Still, you’re extremely unlikely to reach such limits on the public road, instead you’ll revel in the way the chassis adjusts to every movement of your right foot. The steering is more communicative than the Holden’s and the brakes are no more powerful, but inspire much more confidence underfoot.
Its damping is excellent with great body control, though the price you pay is a ride that might be unacceptable for some; it could get wearing on long journeys. With its adjustable dampers set to ‘comfort’ the Astra has a pillowy pliancy over larger bumps that few other sports-focused cars can match. Its secondary ride isn’t quite as flash, as there’s only so much dampening 35-series tyres can do, but the VXR is a comfortable car to drive day-to-day.
So why does it finish second? Despite myriad differences, these two are incredibly closely matched, and it’s tempting to call the contest a tie. But even though the Astra’s sheer ability is a real surprise, it can’t match the Focus’s depth of dynamic ability.
The Holden is a very enjoyable car, but also one you figure out quite quickly. We suspect you could live with the Ford a long while and still feel you were learning more about its abilities (and your own). And for that reason, it takes first blood in Holden versus Ford 2.0. Roll on, Round 2.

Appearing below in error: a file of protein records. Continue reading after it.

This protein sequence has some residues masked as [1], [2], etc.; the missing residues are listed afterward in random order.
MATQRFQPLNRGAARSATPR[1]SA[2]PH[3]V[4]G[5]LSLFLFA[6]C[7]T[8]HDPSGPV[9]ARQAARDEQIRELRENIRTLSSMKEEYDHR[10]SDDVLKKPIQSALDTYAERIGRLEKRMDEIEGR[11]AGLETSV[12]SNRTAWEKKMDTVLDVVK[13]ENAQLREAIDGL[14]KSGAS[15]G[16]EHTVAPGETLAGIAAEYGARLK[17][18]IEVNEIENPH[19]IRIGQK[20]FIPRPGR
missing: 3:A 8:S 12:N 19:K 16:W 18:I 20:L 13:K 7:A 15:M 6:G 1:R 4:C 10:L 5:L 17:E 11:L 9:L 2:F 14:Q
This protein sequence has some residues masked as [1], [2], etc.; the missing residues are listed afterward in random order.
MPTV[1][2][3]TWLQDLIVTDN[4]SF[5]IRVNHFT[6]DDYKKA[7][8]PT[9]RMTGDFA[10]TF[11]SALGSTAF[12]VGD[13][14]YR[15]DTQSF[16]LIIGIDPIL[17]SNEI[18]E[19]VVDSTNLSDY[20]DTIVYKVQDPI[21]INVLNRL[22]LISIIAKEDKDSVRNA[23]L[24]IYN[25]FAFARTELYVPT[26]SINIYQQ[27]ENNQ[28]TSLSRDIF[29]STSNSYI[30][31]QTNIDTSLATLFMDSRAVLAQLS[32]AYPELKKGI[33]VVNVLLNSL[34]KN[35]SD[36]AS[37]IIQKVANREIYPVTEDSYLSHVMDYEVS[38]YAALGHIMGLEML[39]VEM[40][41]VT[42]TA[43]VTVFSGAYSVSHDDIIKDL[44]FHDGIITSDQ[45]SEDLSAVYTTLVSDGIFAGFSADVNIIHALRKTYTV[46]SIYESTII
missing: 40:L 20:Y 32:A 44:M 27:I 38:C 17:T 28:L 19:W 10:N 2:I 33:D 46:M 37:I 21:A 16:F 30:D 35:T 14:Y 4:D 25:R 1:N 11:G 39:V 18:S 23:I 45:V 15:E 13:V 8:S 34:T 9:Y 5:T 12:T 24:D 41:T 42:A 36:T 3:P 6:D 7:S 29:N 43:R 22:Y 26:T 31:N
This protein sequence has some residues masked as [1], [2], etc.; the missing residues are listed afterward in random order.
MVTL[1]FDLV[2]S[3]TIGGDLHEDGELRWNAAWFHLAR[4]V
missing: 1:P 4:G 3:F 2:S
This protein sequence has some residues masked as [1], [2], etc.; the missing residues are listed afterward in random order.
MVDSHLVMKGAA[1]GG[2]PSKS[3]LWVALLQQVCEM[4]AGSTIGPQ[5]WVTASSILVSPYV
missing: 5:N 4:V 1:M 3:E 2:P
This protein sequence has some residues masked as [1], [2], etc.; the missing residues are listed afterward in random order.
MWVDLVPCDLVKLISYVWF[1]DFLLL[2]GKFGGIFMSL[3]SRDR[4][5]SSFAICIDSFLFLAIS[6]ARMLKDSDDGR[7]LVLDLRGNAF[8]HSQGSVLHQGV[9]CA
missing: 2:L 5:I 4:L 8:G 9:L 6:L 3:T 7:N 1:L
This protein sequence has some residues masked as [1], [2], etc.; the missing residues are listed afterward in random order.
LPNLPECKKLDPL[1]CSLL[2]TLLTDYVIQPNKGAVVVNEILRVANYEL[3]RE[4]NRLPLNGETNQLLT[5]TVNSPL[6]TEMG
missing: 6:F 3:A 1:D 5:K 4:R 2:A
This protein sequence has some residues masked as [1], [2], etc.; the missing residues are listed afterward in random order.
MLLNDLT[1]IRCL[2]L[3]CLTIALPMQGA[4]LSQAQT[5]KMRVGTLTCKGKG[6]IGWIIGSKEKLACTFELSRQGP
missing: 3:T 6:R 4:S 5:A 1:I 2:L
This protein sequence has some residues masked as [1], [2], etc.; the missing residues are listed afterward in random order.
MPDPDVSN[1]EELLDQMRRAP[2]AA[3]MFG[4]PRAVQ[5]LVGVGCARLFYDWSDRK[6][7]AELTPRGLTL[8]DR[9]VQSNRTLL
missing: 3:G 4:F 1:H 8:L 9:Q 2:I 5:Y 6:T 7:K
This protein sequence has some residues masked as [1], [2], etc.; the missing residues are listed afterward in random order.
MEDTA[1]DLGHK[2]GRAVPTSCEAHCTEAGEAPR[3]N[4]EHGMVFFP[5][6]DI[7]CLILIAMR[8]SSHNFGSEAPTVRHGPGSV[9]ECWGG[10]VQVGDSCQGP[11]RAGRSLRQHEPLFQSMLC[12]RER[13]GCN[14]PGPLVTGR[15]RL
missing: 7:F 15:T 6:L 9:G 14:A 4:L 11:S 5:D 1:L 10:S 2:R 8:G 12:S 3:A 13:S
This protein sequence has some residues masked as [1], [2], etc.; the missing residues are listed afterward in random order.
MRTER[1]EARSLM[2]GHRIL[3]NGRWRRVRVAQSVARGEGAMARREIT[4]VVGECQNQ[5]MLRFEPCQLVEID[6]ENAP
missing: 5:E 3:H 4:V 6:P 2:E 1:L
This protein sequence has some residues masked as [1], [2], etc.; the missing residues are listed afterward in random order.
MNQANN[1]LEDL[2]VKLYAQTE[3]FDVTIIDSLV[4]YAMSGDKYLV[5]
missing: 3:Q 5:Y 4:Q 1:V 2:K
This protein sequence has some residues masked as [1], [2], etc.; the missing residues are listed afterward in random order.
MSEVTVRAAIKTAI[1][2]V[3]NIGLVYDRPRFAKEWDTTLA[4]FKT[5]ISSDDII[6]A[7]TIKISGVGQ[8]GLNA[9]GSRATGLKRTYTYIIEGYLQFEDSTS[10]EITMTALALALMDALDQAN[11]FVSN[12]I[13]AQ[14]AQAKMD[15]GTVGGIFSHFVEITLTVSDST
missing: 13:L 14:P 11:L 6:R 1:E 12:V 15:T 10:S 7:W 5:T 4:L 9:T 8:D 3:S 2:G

|FORD FOCUS ST||HOLDEN ASTRA VXR|
|Body||5-door, 5-seat hatch||3-door, 5-seat hatch|
|Engine||2000cc inline-4, DOHC, 16v, turbo||1998cc inline-4, DOHC, 16v, turbo|
|Bore/Stroke||87.5 x 83.1mm||86.0 x 86.0mm|
|Power||184kW @ 5500rpm||206kW @ 5300rpm|
|Torque||360Nm @ 2000-4500rpm||400Nm @ 2400rpm|
|Transmission||6-speed manual||6-speed manual|
|Suspension||A-arms, anti-roll bar (f); multi-links, coil springs, anti-roll bar (r)||struts, adaptive dampers, anti-roll bar (f); multi-links, adaptive dampers, anti-roll bar (r)|
|Tracks||1559/1549mm (f/r)||1584/1588mm (f/r)|
|Steering||electrically-assisted rack-and-pinion||hydraulically-assisted rack-and-pinion|
|Brakes||320mm ventilated discs, 2-piston floating calipers (f); 271mm solid discs, single-piston floating calipers (r)||355mm ventilated discs, 4-piston calipers (f); 315mm solid discs. single-piston calipers (r)|
|Wheels||18 x 8.0-inch (f/r)||20 x 8.5-inch (f/r)|
|Tyres||235/40 R18 (f/r); Goodyear Eagle F1||245/35 ZR20 (f/r); Michelin Pilot Super Sport|
|Positives||Hilariously playful handling; superb engine; value for money||Searing pace; great ride/handling balance; looks sensational|
|Negatives||Firm ride; torque steer; interior ergonomics; turning circle||Uninspiring engine; average gearshift; heavy; confusing dash|